I'm curious if anyone has a YouTube compilation for what happens when you taze various characters?

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I'm experiencing an odd issue on Windows 10. After I start up the game and then close it, I can't seem to restart the game without restarting my computer. ROM appears in the processes list of task manager and even takes up some memory, but the game does not launch.

ETA: The problem was apparently due to a faulty driver on my end.

The issue with that is that the button for "use tool" is the same regardless of what tool you're using. So all the welder, cleaner, and wrench jobs would look the same.

Yahtzee is working on sound effects as they come. He only added them right before the public release, I believe. If there are missing sounds, he's probably working on them, but he also encourages players to point out specific things they think should have sound.

There's no music at the moment. Yahtzee is planning to hire a composer in the future.

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I'm not normally that into life sims, but I enjoyed your dev diary series so I figured I'd give this a try.

I think my biggest issue so far is that you can't talk to any of the NPCs. I kept pressing the interact button on reflex to talk to shopkeepers and the like, and was disappointed when nothing happened. It makes the NPCs feel like cardboard cutouts rather than people. The dialogue in the story scenes was really great, so I'd love to see more of it.

The other thing is that the game kinda has the roguelike problem of every area feeling samey. Inhabited and uninhabited planets each look basically the same to one another. Since the main draw of the game is the environments and inhabitants, I'd like to see more variety there, get to see all the weird alien species and architecture in the galaxy and such.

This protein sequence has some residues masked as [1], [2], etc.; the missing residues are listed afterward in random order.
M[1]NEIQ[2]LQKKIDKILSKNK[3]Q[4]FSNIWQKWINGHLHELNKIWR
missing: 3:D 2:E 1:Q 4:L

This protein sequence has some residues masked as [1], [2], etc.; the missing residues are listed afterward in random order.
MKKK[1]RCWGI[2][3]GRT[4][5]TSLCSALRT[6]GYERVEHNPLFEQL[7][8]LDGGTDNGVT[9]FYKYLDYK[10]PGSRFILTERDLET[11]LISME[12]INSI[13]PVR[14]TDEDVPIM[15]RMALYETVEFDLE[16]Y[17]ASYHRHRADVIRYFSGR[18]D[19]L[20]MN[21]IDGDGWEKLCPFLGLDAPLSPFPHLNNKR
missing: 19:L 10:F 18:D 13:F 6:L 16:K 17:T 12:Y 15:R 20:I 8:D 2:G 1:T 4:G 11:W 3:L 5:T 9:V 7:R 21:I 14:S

Minor issues: It wasn't clear to me how the job time limits worked. What constitutes a "cycle"? I think the bars in the lower left correspond to job timers, but that could do with clearer indication. I also wasn't initially clear where the "shipyard" for upgrading the ship was, since that computer is towards the edge of the screen and usually covered up by GUI elements, plus there is another computer terminal at loading docks that I assumed covered everything. Maybe stick both the "expected deliveries" and the upgrade terminal together?

And while I know you want to lock off the story content for the demo, I think it might be nice to at least give us the initial hook. You said in your videos that the protagonist's actions in the tutorial have some relation to the appearance of the cosmic egg and that motivates them to investigate; it would be cool to see what that relation is, as a hook to get demo players interested in the main story. As it is there's not much indication that there is going to be a main story at all.

I liked the personality matrix idea. I agree with your assessment that forcing the player to make dialogue choices for every line is just tedious, and I think this is a great compromise. I think it also adds mystery to the game, in that unlike in a dialogue tree scenario you don't know what all the possible dialogue branches are.

I had no idea the biscuit dispensary wasn't a core feature (since 0.1.8 was my first version), but I think it works great.

This was an interesting idea but it really, really needed a way to move machines around after placing them. I had to remove a conveyor belt after realizing a paint sprayer couldn't fit above it far too many times. I also noticed that you weren't refunded for the cost of a machine if you deconstruct it, which seems unfair.

The game was fun aside from that, but I'm not sure if it has enough to distinguish it from other factory-style games if expanded.

I second this.

This one didn't really grab me. I liked your pitch for it in the dev video, but the actual game feels a bit empty. I don't think it really accomplishes the desired atmosphere of evading a colossal, unknowable monster -- it's too easy to see the wires, that the limbs don't actually attach to anything and are just objects created by the game with predictable attack patterns. (At several points I actually saw the tentacles despawn, which looked quite silly.) I was really spooked by your initial description of a monster so huge you could never see all of it, but that's not really what we got.